PROVIDENCE, R.I. (WPRI) — Rhode Island is preparing to open one of the only safe injection sites in the country, embracing a highly controversial program designed to cut down on the state’s deadly opioid overdose crisis that’s killed more than 800 people over the past two years.

State health officials reported 434 Rhode Islanders died from an accidental drug overdose last year, which was one fewer than the highest year on record in 2021.

The onslaught of overdose deaths spurred state leaders to approve the new safe injection site, dubbed an “overdose prevention center,” which is scheduled to open next spring on Huntington Avenue in Providence. The site — located inside the CODAC building — would become one of only three places in the country where people who use drugs can come and inject narcotics such as heroin under medical supervision.

Data provided by the Rhode Island Department of Health

Rhode Island was the first to legalize safe injection sites in the United States in 2021, but two locations have since opened in New York City. Safe injection sites have been around elsewhere for decades in countries including Canada and Switzerland.

Some reports out of those countries have helped convince supporters the model could work effectively in Rhode Island. For example, the Canadian Government reported that while they had roughly 47,000 overdoses and drug-related medical emergencies at injection sites since 2017, no one has died as a result.

The Institute for Clinical and Economic Review reported in 2021 that no one has died at any facilities that it has reviewed across the globe.

CODAC Healthcare president and CEO Linda Hurley brought Target 12 on-site for a tour of the the facility, which is preparing for renovations later this year. Navigating a winding set of windowless hallways, Hurley said many of the existing offices will be removed and be replaced with four or five glass booths for people who choose to use the facility.

“People can self-administer, whether they’re smoking, whether they’re using needles,” Hurley said.

Dennis Bailer, the overdose prevention program director for Project Weber/RENEW, which is collaborating with CODAC, said a medical professional will be ready to step in if a person overdoses.

“People will be right there with life-saving oxygen and Narcan if necessary, although it’s not always necessary,” he said, referencing the name brand of a life-saving nasal spray called naloxone. “We find if you intervene with an overdose immediately, you don’t even need Narcan.”

He said people will also have the ability to test their drugs to make sure there are not any additional contaminants, such as the highly deadly narcotic fentanyl.

People will also be surrounded by peers who can understand their experience, and while they are there, they can also do their laundry, take a shower and access social services.

Bailer said it’s important to offer a safe place for people to use drugs and understand that addiction is a mental health disorder, and that drug use happens whether or not someone is in a safe place.

“People are using in alleyways. They’re behind dumpsters and bathrooms,” Bailer said. “The people who are using will use. We’re not changing that, they’re going to be using. But I don’t want to see anymore of our citizens dying in these horrible places.”

In addition to providing people with a safe place that can prevent them from dying, Hurley said the safe injection site is also a tool to keep them away from crime.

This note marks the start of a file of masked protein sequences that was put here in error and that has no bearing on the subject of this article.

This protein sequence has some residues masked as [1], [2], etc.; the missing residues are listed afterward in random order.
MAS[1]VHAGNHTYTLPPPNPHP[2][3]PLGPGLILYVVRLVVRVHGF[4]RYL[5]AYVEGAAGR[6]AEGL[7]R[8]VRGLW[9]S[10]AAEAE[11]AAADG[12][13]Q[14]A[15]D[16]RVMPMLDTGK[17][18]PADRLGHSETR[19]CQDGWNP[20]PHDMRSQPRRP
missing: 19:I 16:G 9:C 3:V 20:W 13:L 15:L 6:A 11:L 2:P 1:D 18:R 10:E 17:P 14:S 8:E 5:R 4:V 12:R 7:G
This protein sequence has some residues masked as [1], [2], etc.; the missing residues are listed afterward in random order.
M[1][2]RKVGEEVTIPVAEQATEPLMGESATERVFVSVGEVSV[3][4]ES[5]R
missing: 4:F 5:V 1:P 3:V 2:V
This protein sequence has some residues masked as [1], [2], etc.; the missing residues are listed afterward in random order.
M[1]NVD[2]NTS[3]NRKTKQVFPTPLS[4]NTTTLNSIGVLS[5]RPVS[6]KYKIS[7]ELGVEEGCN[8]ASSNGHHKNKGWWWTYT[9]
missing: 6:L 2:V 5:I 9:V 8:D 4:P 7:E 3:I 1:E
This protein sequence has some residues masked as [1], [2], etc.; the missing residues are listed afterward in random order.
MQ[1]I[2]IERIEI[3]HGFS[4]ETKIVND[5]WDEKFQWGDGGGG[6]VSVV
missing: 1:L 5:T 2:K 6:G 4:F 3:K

“Especially with xylazine so prevalent right now, it’s like being in a really deep coma for a few hours. They’re being assaulted, they’re being robbed, they’re being raped,” she said. (Xylazine is a horse tranquilizer that’s become more prevalent on the street in recent months.)

Huntington Avenue is also at the epicenter of overdose deaths in Providence, as overdose data shows the highest density of overdose deaths in that area of the city. The data is a key reason why organizers picked the CODAC building to become the state’s first safe injection site.

“This area is what we call, in Rhode Island, a ‘hotspot.’ And every week we identify a different hotspot, it’s consistent here, particularly not just with overdose, but death,” Hurley said.

Research shows location is a crucial tool to lower overdose deaths.

A 2021 review in the National Library of Medicine determined that whenever a safe injection site was placed in an area, it would decrease the risk of people dying from overdoses. The review cited a 2011 study out of Vancouver that showed a 26% reduction in overdose deaths in the immediate area surrounding safe injection sites, compared to the rest of the city.

Hurley said being in the right place at the right time is also important when it comes to getting people on the path to recovery.

“There’s a much higher level of people engaging in care for these alternatives if that care is right at the spot — the physical spot and time they request it,” she said.

But not everyone thinks safe injection sites as designed are the best way to address the opioid epidemic, including R.I. Senate Minority Leader Jessica de la Cruz, who opposed the legislation that made the facilities legal.

“I would be able to support it only if it were part of a recovery plan,” she said. “If someone is on the path to sobriety to get them clean, then I could support it, but if we’re just offering free injection sites so people can use drugs, I don’t support that.”

Bailer, who is in recovery, pushed back on the criticism, saying Rhode Island needs to try this new approach because too many lives are on the line.

“We’re losing too many lives,” he said. “The things that we’ve been doing in terms of substance use disorder and overdose just have not been working for many, many years.”

Kate Wilkinson ( is a Target 12 investigative reporter for 12 News. Connect with her on Twitter and Facebook.